Greek-style yogurt brand Tims Dairy has increased its production capacity by almost 60% through investment in its UK dairy factory.

Production has increased from 180 tonnes a week to 280 tonnes at its site in Chalfont St Peter, Buckinghamshire, south-east England.

The development began four years ago when the old building was expanded, but internal work was held up due to Covid-19.

Speaking to Just Food at the IFE trade show in London this week (20 March), second-generation family member Bides Timotheou said they are running trials in the processing plant. “It’s a matter of getting everything up and running now,” he said.

“Our retail sales grew during the pandemic but the hospitality sector disappeared and it didn’t cover the loss of hospitality,” he said. “But we said that we were not going to let it stop our [expansion] plans – it just slowed us down. Now we are back to pre-Covid levels in the foodservice sector.”

Tims Dairy has also removed plastic lids from its yogurt tubs, making a cost saving which has allowed it to absorb some of the current cost pressures. “We were able to make our products more competitive,” Timotheou said. Around 95% of what the diary produces is yogurt, with other lines including sour cream.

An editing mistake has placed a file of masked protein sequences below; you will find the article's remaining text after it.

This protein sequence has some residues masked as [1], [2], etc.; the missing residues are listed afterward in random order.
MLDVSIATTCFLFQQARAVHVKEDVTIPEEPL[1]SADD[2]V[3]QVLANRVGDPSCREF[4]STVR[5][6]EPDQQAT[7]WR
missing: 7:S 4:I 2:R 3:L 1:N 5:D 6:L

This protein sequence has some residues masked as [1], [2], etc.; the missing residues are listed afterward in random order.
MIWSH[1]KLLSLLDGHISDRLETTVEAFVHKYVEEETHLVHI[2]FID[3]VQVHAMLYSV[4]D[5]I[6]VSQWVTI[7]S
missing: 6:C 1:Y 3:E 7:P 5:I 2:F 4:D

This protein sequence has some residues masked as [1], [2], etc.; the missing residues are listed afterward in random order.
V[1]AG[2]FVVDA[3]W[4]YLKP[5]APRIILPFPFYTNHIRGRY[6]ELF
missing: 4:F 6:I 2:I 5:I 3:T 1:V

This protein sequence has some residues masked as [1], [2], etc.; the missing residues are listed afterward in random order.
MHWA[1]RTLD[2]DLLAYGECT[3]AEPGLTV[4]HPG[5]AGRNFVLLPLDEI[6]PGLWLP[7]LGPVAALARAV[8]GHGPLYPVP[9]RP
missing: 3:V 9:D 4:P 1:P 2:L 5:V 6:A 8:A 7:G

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The business sells its products in UK supermarkets Ocado, Waitrose and Asda and makes some own-label lines. Timotheou said its strategy is to focus on quality, which means careful growth management. “We are not strangers to refusing work if it doesn’t fit our demographic or where we want to go. It’s a luxury and we don’t take it for granted. We feel that it is necessary for our survival.

“We do really believe in quality, not just of the products but also things like packaging and distribution.”

Tims Dairy was founded by Timotheou’s father and uncle in 1949 in London. It now employs 80 people. Timotheou runs it alongside his three brothers. “When we set up there was no yogurt in England,” he says. Timotheou has worked across the business in sales, distribution and account management.

The dairy is now looking to outsource order picking and distribution for the first time in order to focus on manufacturing and save space in the dairy.

“We want to take the core of what we do and continue doing it well,” Timotheou said. “We want to push further afield, for example national supermarket growth. And we have only scratched the surface of the foodservice sector so far. I think more growth will come there.”

While it is not looking at immediate NPD, Timotheou said “never say never” to a plant-based line. “We would have to set up a completely new plant to do it and it is not in our immediate plans. The dairy expansion was held up by Covid and we want to see this bed in first. But, never say never, the world is changing!

“I think dairy is a shrinking market and the demand for plant-based is growing. But our sales are good and we are taking market share. We wouldn’t make a plant-based yogurt for the sake of making one – it would have to be good or there’s no point. But I think the demand is here to stay.”

Tims Dairy has a small export market but Timotheou said the focus is on the UK. “We have not exhausted the market in the UK yet so we will focus on what’s available here first,” he added.

The dairy companies also present in dairy alternatives